Russia’s current campaign strategy in Chechnya relies on security agencies and the local government to the region as having a normal, controlled security environment. Russian security structures operating in Chechnya continue to find large weapons caches, making much of the attending publicity to show that they are busy monitoring the movement of arms in the area as well as to reveal the presence of an extremist element and an “anti-terrorist” mission still in progress.
The June 17 killing of the president of the unrecognized Chechen Republic of Ichkeria, Abdul-Khalim Sadulaev, does not represent a breakthrough in Russian and pro-Moscow agency efforts to curtail rebel violence. Instead, Russian security agencies hope that his death will breed division among Chechen separatists. Ekho Moskvy radio reported on June 17 that Moscow considers Doku Umarov as Sadulaev’s most likely successor (see EDM, June 22).
This spring the Federal Security Service (FSB) publicized the discovery of a large arms cache in the Achkhoy-Martanovsky district of Chechnya. Russian FSB officers working closely with the republic’s Zapad battalion found assault rifles and machine guns, one portable Igla air-defense missile system, and a large quantity of explosive materials in an abandoned house. These materials were shown on Russian television, with the FSB keen to play up the potential for Chechen terrorism. On May 19 RIA-Novosti reported another arms find, this time in Grozny, including 24 rounds for an air-defense system, 1.5 kilograms of TNT, and an improvised bomb (RTR TV, May 19). On May 20-21 yet more arms finds were reported in Chechnya, ranging from mortar bombs to anti-tank mines, and these discoveries were linked to the arrests of alleged criminal gangs in Roshni-Chu during a sweep by the Urus-Martanovsky district police and Chechen Interior Ministry police (Interfax, May 22).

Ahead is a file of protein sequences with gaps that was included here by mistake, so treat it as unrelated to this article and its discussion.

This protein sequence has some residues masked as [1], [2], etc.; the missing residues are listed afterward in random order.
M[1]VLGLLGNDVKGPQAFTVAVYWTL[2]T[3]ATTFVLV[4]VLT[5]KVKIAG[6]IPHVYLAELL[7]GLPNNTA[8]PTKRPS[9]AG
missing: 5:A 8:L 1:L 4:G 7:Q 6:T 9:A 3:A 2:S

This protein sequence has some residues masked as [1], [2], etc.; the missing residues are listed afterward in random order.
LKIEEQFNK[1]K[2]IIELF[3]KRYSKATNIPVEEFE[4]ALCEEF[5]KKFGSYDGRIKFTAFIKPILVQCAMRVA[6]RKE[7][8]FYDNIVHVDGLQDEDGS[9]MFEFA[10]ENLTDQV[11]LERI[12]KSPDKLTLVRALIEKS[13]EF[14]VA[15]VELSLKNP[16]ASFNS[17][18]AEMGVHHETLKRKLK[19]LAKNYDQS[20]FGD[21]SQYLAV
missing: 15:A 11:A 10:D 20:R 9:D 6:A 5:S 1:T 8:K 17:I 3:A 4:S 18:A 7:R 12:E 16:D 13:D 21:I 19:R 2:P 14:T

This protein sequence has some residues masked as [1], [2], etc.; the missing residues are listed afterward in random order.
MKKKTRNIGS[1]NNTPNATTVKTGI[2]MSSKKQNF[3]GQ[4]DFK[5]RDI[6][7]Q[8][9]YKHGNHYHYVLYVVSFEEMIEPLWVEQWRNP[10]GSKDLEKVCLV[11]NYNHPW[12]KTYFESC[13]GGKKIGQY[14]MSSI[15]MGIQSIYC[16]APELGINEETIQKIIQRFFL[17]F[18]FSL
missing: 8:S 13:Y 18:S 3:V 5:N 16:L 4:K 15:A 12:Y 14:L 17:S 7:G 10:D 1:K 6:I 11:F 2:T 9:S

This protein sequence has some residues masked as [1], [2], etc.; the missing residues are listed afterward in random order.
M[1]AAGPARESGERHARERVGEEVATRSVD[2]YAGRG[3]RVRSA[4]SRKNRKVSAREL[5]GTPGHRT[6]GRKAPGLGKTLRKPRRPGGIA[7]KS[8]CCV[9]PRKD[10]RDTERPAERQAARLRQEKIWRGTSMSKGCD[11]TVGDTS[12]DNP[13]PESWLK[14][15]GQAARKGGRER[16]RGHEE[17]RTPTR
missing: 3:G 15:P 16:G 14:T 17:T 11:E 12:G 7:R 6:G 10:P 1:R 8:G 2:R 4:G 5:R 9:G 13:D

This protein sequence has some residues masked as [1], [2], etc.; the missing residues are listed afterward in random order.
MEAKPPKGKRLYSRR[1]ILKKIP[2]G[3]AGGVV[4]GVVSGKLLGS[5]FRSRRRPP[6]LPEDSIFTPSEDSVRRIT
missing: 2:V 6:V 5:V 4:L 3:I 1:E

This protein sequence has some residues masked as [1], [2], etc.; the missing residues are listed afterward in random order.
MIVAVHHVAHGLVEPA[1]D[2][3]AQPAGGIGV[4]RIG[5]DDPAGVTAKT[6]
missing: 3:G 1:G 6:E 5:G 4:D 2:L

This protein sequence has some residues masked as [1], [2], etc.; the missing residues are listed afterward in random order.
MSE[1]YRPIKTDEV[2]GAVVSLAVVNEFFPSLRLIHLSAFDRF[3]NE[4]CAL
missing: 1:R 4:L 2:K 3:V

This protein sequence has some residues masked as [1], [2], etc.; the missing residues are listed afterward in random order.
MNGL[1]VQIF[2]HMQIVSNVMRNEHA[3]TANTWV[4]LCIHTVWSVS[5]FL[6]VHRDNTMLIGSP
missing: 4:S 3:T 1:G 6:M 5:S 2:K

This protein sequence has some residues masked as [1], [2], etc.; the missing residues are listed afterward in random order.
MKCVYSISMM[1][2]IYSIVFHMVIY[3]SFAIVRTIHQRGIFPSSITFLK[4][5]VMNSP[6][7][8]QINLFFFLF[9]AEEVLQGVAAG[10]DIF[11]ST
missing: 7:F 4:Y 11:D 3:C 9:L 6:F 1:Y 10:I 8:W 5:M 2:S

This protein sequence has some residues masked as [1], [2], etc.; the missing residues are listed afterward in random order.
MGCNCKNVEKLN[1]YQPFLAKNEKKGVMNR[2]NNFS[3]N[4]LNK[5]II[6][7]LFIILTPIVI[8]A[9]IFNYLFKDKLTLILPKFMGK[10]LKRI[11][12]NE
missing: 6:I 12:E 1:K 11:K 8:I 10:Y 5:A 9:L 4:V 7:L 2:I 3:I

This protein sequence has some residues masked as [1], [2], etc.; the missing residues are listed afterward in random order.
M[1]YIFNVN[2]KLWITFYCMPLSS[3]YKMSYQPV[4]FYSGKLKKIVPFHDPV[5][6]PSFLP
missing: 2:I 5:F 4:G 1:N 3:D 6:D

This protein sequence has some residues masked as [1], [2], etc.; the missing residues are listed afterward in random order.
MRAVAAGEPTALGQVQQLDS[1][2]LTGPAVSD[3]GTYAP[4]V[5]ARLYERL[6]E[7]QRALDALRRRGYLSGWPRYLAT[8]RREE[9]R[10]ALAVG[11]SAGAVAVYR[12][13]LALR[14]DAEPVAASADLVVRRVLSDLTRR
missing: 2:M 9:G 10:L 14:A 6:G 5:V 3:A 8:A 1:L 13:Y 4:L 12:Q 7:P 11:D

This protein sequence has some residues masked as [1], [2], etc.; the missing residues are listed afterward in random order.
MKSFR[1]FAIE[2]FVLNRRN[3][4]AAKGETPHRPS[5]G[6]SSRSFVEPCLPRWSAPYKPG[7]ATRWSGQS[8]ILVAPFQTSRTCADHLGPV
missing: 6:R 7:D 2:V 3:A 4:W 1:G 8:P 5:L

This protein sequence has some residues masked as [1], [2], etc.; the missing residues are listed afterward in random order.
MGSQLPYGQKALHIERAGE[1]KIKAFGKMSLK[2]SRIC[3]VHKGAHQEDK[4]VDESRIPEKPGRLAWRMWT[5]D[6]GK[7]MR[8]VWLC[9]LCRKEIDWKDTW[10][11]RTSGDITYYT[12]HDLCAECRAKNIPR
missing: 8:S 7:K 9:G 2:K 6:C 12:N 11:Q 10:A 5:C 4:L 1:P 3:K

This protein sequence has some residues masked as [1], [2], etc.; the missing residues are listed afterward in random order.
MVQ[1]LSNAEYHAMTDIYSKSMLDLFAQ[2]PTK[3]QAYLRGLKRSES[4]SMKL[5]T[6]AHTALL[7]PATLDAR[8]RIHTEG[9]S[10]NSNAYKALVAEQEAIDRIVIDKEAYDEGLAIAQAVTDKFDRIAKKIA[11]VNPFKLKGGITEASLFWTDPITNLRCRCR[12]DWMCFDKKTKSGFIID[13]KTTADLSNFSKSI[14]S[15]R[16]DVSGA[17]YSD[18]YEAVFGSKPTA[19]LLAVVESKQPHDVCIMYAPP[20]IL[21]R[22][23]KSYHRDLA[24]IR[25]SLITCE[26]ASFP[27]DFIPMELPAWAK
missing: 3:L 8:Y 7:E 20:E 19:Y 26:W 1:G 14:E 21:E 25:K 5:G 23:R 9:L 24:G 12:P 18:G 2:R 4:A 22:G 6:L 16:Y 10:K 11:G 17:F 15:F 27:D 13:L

In this context Russian authorities have forged ahead with what appears to signal reductions in forces based in Chechnya and more cooperative work with pro-Moscow Chechen authorities. Lieutenant-General Sergei Bunin, head of the Internal Troops Main Staff, has intimated that over 3,000 Russian Internal Troops will be withdrawn from Chechen territory and returned to their bases. “The reduction in the combined group of troops is due to the transfer to the Chechen Interior Ministry of a number of functions in ensuring public safety and law and order in the republic. The number of checkpoints has also been cut back,” he said. According to Bunin, the combined group of troops in Chechnya currently numbers 25,000 servicemen (Itar-Tass, May 19). The Sever battalion, stationed in Groznyy, numbers 700 servicemen. The battalion of Russian Internal Troops consists of 500 servicemen, with its headquarters is in the republic’s Vedensky district, and companies in Shatoysky, Sharoysky, Kurchaloyevsky, Itumkalinsky, and Shalinsky districts. Sources close to Chechen Prime Minster Ramzan Kadyrov believe this battalion will be the most combat ready unit, utilizing local recruits, in Chechnya (Interfax, May 22).